Milan was unseasonably warm last week: a sweltering 35 degrees that had locals complaining bitterly. The pathetic fallacy was not lost on the posse of European central bankers in town for a youth education conference: with Italian 10-year government bond yields hitting a near-decade high of more than 4 per cent, and the spread over German Bunds reaching levels not seen since the start of the pandemic, the heat was on.
The central bankers tried their best to cool concerns, playing down inflation risks and talking up eurozone unity. Banque de France boss François Villeroy de Galhau told his teenage audience that the “European dream” was alive and well.
But in the short-term, at least, the eurozone outlook is more nightmarish than dreamy — and that is particularly true of Italy and its banking sector. Like many western economies recovering from the pandemic and now confronting the disruptions caused by the war in Ukraine, the country faces high inflation and the prospect of recession. Markets are singling it out as the worst of a bad lot among eurozone nations.
Every country that has been hooked on ultra-loose monetary policy for the past decade will find it painful to normalise interest rates, unwind quantitative easing and head off rampant inflation. But like some other parts of the southern eurozone, Italy faces three particular stresses. First, after a strong bounceback from the pandemic with gross domestic product up 6.5 per cent last year, growth was already threatening to return to habitual anaemic rates, even without the war in Ukraine and notwithstanding nearly €200bn of EU recovery fund money.
Second, high government debt levels (151 per cent of GDP last year) have triggered investor fears about “fragmentation” of the bloc’s integrity as the ECB tightens its policies and states spend to cushion consumer energy inflation. And third, Italian banks may become part of the problem, caught up more directly than most with both the Ukraine conflict and the market’s bearishness about their government’s debt.
There are good reasons to dismiss lazy comparisons with the eurozone crisis of a decade ago. Then, investors concluded that high debt levels, low economic growth and weak banks were a poisonous cocktail for the southern eurozone. Fears of a “doom loop” of lenders and government weakening each other via banks’ large portfolios of Italian sovereign debt were a further drag.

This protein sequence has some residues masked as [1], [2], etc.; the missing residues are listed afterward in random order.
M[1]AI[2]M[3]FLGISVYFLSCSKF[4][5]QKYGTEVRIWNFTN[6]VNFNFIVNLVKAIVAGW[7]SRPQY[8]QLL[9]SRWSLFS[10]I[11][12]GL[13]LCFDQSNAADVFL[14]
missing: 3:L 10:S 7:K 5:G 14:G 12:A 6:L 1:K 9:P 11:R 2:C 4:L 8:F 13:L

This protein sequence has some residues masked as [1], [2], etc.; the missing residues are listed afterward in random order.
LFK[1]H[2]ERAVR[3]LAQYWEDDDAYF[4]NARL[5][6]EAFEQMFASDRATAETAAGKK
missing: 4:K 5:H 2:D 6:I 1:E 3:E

This time round Italy’s banks have far stronger capital cushions, bad debts have been cleaned up and profitability has been bolstered. But optimism is fading fast. New inflation data show price rises were already running at 6.8 per cent in May, the highest for more than 30 years, with Russia’s recent cuts to gas deliveries set to compound the problem. Bank revenues will suffer, and costs will rise.
The “doom loop” risk remains too, thanks to banks taking advantage of an attractive “carry trade” that uses free money from the ECB to invest in sovereign debt with decent yields.
Italy’s banks should be nicely buoyed by higher interest rates, given their bias towards basic lending and deposit-taking. The higher rates should deliver better margins on that lending. But the cost of credit will also rise. Analysts at Mediobanca point out that a return of bad debts from their current low level to historic averages would wipe 20 per cent from earnings.
Italy’s big two banks were among the most vulnerable to the Russia-Ukraine crisis thanks to significant operations in the region. Earlier plans to return significant capital to shareholders — a key underpinning of the share prices of Intesa and UniCredit — no longer look credible, Mediobanca says. Both banks have lost about 37 per cent of their value since their February highs as investors latch on to the bear market thesis. That compares with around 27 per cent for the Euro Stoxx banks index.
Critics of the ECB say such pressures were unnecessarily compounded by botched communication and a wordy promise that “fragmentation will indeed be avoided” — a far cry from the punchy “whatever it takes” pledge of Mario Draghi, Christine Lagarde’s predecessor as ECB president.
Draghi, now serving as Italy’s prime minister, is both popular and credible in Italy and across the eurozone — and a welcome source of stability amid the country’s volatile political system. If, however, he leaves the job, potentially by next year, sceptical investors will have even more reason to be bearish on the prospects for the country and its banks.